Irish Opens and dates. A debate unlike any other.
Leona Maguire has called for the KPMG Women’s Irish Open to be switched to a summer date in order to attract a higher quality field next year and beyond.
Maguire was speaking after her final round 68 saw her come up one shot shy of the playoff which was won by Klara Spilkova at Dromoland Castle as the Women’s Irish Open made its return to the Ladies European Tour after a ten-year hiatus.
The event was rather retrofitted into the schedule in typically Irish last minute fashion and Maguire lined out several factors as to why a planned summer date around the Evian Championship and AIG Women’s Open would enhance the event. Mainly pencilling in some LPGA Tour players and Ireland’s elite amateurs (Lauren Walsh, Beth Coulter, Sara Byrne, Aine Donegan, Anna Foster, Annabel Wilson etc) who missed out last week due to college commitments in the US.
“There are a number of factors – I think we were blessed with the weather this week which you can’t plan for,” the Cavan native explained. “I think the bigger field, if it’s in a summer date we would get a few more LPGA Tour players like we did before when it was in Killeen Castle if it’s on that European stretch, potentially around Evian dates or British Open dates, ideally.
“Also that the girls in college are home. A lot of them missed out this week which was a shame. Some of the younger girls got to play which was a great experience for them but there are a few of the college girls who haven’t played in a pro event and it would be a great experience for them so it’s a number of different factors. It’s in everybody’s best interests that it’s a slightly better date but you can’t fault this week it has been a tremendous success,” added Maguire who was the highest ranked player in the field at 18 with Linn Grant second at 44th.
It seems that after a decade’s absence from the schedule, the Irish Open is here to stay and will only get better with each edition. Maguire and her fellow players lauded Dromoland Castle as a venue and felt the 24,000 strong galleries all week brought a major championship feel to the event with more sure to pile through the gates if there was a summer date.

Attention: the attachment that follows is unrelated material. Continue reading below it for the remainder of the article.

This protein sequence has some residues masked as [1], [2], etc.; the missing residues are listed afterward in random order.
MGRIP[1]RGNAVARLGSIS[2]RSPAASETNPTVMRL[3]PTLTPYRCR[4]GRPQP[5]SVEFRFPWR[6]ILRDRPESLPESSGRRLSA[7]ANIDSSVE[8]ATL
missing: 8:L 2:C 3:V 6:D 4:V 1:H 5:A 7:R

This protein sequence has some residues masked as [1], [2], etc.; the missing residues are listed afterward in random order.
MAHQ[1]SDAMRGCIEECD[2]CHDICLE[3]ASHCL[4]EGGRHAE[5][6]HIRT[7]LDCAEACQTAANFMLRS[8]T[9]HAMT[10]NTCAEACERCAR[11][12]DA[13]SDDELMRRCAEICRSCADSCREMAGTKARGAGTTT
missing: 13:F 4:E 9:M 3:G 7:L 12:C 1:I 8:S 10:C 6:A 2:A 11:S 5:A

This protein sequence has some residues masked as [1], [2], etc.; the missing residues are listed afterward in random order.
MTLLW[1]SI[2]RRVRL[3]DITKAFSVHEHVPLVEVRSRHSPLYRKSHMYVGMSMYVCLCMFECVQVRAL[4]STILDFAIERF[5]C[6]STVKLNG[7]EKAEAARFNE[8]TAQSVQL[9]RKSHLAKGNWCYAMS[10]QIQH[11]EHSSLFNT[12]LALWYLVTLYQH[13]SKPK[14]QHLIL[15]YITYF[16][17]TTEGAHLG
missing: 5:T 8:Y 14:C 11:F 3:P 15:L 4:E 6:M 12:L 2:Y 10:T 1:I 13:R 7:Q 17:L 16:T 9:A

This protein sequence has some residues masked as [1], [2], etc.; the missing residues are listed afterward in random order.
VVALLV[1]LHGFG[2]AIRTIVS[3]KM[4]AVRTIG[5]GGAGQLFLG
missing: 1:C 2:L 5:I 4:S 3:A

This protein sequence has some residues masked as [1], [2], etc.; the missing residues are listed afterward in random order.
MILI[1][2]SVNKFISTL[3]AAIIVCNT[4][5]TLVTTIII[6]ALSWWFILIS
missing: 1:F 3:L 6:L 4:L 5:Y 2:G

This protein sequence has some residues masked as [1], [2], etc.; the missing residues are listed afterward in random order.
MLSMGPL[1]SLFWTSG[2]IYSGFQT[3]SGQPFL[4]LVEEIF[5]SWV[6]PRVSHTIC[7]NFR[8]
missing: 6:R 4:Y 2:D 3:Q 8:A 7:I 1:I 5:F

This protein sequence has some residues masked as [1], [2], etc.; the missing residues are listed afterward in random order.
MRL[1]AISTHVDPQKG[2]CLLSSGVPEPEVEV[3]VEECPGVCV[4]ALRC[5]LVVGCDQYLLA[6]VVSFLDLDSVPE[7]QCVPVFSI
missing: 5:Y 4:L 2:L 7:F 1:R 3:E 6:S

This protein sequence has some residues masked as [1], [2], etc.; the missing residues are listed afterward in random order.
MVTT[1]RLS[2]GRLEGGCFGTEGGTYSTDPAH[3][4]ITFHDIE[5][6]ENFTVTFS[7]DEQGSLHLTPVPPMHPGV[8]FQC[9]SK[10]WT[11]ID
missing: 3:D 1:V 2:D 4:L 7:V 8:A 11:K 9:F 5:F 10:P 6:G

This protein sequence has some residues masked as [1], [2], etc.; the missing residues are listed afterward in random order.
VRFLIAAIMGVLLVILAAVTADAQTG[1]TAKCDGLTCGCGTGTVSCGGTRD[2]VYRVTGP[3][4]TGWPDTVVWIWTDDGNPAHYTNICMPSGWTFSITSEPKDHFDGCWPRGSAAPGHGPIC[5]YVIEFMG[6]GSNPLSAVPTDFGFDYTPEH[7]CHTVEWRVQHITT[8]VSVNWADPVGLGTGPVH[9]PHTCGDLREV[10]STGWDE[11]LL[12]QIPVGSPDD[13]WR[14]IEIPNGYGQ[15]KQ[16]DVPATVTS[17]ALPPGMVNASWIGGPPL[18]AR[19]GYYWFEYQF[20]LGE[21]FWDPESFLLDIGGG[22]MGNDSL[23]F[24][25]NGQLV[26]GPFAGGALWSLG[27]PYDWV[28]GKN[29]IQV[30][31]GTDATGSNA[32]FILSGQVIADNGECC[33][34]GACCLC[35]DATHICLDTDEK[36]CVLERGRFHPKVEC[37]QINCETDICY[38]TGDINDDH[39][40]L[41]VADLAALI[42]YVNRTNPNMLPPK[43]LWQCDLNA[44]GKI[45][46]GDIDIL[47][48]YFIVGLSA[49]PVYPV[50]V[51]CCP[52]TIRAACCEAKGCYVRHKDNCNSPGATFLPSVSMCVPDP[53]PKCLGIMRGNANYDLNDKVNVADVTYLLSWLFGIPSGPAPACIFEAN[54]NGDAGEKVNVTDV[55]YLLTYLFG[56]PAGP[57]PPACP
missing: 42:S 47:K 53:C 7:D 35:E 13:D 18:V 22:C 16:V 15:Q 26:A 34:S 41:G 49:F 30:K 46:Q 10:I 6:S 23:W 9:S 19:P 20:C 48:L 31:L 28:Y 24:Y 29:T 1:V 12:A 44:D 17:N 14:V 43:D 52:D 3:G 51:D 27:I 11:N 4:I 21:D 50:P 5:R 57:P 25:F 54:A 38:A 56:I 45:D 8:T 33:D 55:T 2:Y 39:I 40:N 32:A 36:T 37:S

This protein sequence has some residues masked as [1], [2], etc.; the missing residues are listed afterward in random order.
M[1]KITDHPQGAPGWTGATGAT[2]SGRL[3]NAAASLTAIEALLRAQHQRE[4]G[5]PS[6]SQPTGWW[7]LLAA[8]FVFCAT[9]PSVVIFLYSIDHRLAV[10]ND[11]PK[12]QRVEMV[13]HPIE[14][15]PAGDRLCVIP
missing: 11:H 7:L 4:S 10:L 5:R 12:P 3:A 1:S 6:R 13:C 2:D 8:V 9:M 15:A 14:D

“Everybody has been pleasantly surprised. A lot of girls said it has felt like a major this week, by far the biggest crowds they have seen this is not normal for an LET event it’s been incredibly well supported.
“The crowds were huge. Really started to gather on the back nine again, 10,000 through the gates which is a lot for an Irish Open and for it to be the first one in ten years and the fact it was put together quite last minute as well so hopefully all the people that were here this week come back again next year and were happy with what they saw and a few more come next year.”
With the tournament set to return to Dromoland Castle next year the 27-year-old will have another opportunity to become Ireland’s maiden Women’s Irish Open champion. If she is to do that however, she will need to learn the lessons of the first five holes which cost her so dearly.
The LPGA Tour winner played the opening five holes in a collective eight-over-par – including four successive bogeys from 2-5 in Friday’s 75 which was her back nine leaving her ten off the pace at the halfway stage.
“They are probably the hardest holes on the course. Never got the second shot into the first, second is a tough drive, three was OK. Four is just a long hole and they moved the tee back today for some reason not sure why they did that and five is a tricky driving hole where the tee is because you can’t carry those bunkers and the fairway kicks left and it’s a tricky green so it’s just a tricky start. Ideally you want to be level par through them and I didn’t do that.”